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Acoustic telemetry reveals strong spatial preferences and mixing during successive spawning periods in a partially migratory common bream population.

Winter, E.R., Hindes, A.M., Lane, S. and Britton, J.R, 2021. Acoustic telemetry reveals strong spatial preferences and mixing during successive spawning periods in a partially migratory common bream population. Documentation. Springer Nature. (Submitted)

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Abstract

Partial migration, whereby a population comprises multiple behavioural phenotypes that each have varying tendencies to migrate, is common among many animals. Determining the mechanisms by which these phenotypes are maintained is important for understanding their roles in population structure and stability. The aim here was to test for the temporal and spatial consistency of migratory phenotypes in a common bream Abramis brama (‘bream’) population, and then determine their social preferences and extent of mixing across three successive annual spawning periods. The study applied passive acoustic telemetry to track the movements of bream in the River Bure system of the Norfolk Broads, a lowland wetland comprising highly connected riverine and lacustrine habitats. Analyses revealed that individual migratory phenotype was highly consistent across the three years, but this was not predicted by fish sex or length at tagging. During the annual spawning periods, network analyses identified off-channel areas visited by both resident and migrant fish that, in non-spawning periods, were relatively independent in their space use. Within these sites, the co-occurrence of bream was non-random, with individuals forming more preferred and avoided associations than expected by chance. These associations were not strongly predicted by similarity in fish length, sex or behavioural phenotype, indicating that the resident and migrant phenotypes mixed during their annual spawning periods. The results suggested these different phenotypes, with spatially distinct resource use in non-spawning periods, comprised a single metapopulation, with this having important implications for the management of this wetland resource.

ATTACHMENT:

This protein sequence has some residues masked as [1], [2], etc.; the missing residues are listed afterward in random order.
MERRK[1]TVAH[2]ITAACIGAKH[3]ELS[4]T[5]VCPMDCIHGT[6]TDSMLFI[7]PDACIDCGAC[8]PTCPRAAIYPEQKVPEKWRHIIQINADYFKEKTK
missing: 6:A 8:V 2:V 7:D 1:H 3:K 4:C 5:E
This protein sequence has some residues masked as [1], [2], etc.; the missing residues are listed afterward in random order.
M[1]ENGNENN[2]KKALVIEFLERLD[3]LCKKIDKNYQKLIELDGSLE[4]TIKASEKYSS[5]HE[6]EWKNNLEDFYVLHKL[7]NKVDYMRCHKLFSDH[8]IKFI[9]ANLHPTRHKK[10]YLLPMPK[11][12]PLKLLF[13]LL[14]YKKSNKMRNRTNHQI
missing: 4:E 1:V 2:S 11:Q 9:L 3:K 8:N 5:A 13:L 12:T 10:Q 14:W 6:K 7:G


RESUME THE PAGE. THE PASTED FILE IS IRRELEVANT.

Item Type:Monograph (Documentation)
Additional Information:Part of E.R Winter integrated thesis
Group:Faculty of Science & Technology
ID Code:35080
Deposited By: Unnamed user with email symplectic@symplectic
Deposited On:27 Jan 2021 10:28
Last Modified:27 Jan 2021 10:28

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